“We don’t consider Ulrich an incumbent.” -Nathan Smith, consultant and spokesperson for the Frank Gulluscio campaign, when asked about the election for the 32nd District Council Seat
Last winter current State Senator Joseph P. Addabbo vacated his city council seat for the 32nd district in southeast Queens to head to Albany. This set up a special election in this heavily Democratic district where Frank Gulluscio, the popular district manager of community board 6 in Queens, was expected to win easily with the full support of Addabbo and local Democrats.
But before that contest rival Geraldine Chapey managed to knock Gulluscio off the ballot, along with a number of others, after a ruling that stated the signatures he collected to get on the ballot were invalid. That’s because these special elections in New York City are supposed to be nonpartisan, and a five-point star on Gulluscio’s ballot apparently resembled that of the Queens Democratic Party.
The Gulluscio campaign howled, calling the rules “archaic,” but the damage was done. The field was splintered and Republican Eric Ulrich, only 24 years old, managed to grab the seat after winning by 752 votes.
So this November the rematch of the election that never was took place with Gulluscio squaring off against Ulrich. Many in this community debated if Ulrich was vulnerable, as he only had a few months to solidify his role in a community where he was a political minority. Nathan Smith, a consultant for the Gulluscio campaign, scoffed at the notion that Ulrich possessed any incumbent advantage and said there was no doubt his man would’ve won if he was allowed to run last winter.
“The reality is the Democratic forces were divided last February,” he said in October. “With the entire party unified now we’ll be tough to beat.”
The Ulrich campaign played down his political affiliation and ran ads with Ulrich saying, “I have always believed government is about public service, not partisanship. After all, there is no Democratic or Republican way to clean the streets.” They also tried to embrace his youth after Gulluscio supporters said his young age was a liability.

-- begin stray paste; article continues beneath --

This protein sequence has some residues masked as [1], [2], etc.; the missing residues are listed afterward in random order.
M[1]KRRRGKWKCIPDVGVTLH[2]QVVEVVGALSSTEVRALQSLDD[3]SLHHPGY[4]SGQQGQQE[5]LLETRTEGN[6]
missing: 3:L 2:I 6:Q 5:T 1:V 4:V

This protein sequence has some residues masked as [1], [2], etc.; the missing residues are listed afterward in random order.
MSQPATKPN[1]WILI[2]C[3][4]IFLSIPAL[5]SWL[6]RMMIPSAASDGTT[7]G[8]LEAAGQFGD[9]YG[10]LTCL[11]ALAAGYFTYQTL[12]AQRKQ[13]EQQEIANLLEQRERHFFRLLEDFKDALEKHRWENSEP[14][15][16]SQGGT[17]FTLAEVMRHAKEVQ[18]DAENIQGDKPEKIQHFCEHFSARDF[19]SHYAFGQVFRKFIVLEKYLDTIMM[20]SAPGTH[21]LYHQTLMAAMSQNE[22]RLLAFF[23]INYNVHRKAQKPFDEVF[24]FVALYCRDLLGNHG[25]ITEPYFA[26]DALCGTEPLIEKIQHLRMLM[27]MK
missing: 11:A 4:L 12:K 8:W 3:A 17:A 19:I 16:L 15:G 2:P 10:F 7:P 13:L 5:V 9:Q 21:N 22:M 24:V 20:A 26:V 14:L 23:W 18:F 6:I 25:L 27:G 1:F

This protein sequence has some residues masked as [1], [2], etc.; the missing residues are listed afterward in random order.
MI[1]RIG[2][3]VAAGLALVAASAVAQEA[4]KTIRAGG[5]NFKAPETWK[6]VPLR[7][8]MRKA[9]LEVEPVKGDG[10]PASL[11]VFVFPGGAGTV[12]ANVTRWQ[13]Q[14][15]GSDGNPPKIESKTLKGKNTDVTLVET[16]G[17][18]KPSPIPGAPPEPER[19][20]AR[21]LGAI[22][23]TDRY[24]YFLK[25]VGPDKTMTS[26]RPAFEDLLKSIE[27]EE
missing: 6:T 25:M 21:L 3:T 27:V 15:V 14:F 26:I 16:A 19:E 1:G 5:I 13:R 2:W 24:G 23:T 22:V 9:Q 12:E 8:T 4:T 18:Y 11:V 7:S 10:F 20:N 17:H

“We think the community appreciates his youth,” said Ulrich’s campaign manager, Liam McCabe, last month. “Besides, he’s a very mature person for his age. We think of him as 24 going on 30.”
An extra wrinkle as thrown into the contest too. Some Democrats may have voted for Ulrich in February after Gulluscio, their top choice, was thrown off the ballot. The thinking here was Gulluscio would have a better shot to beat an incumbent Republican in the fall instead of a Democrat. David Quintana, who operates the local blog Lost in the Ozone, said he believed that factor would equal an Ulrich loss in November.
But Ulrich ended up winning the election by a surprisingly large margin, garnering 60% of the vote. An endorsement from Mayor Michael Bloomberg might have helped, as he also won the district in the 2009 election.
So despite the difference in voter registration and having to deal with a popular local politician running against him, Ulrich proved the incumbent advantage is real. In an off-year election cycle with extremely low turnout the 24-year-old was able to hold on to his seat and remain as one of only 5 Republicans on the city council. And since Ulrich is young enough to be a super senior on a college campus, Chapey and other Democrats may be kicking themselves for throwing Gulluscio off the ballot last winter for years to come.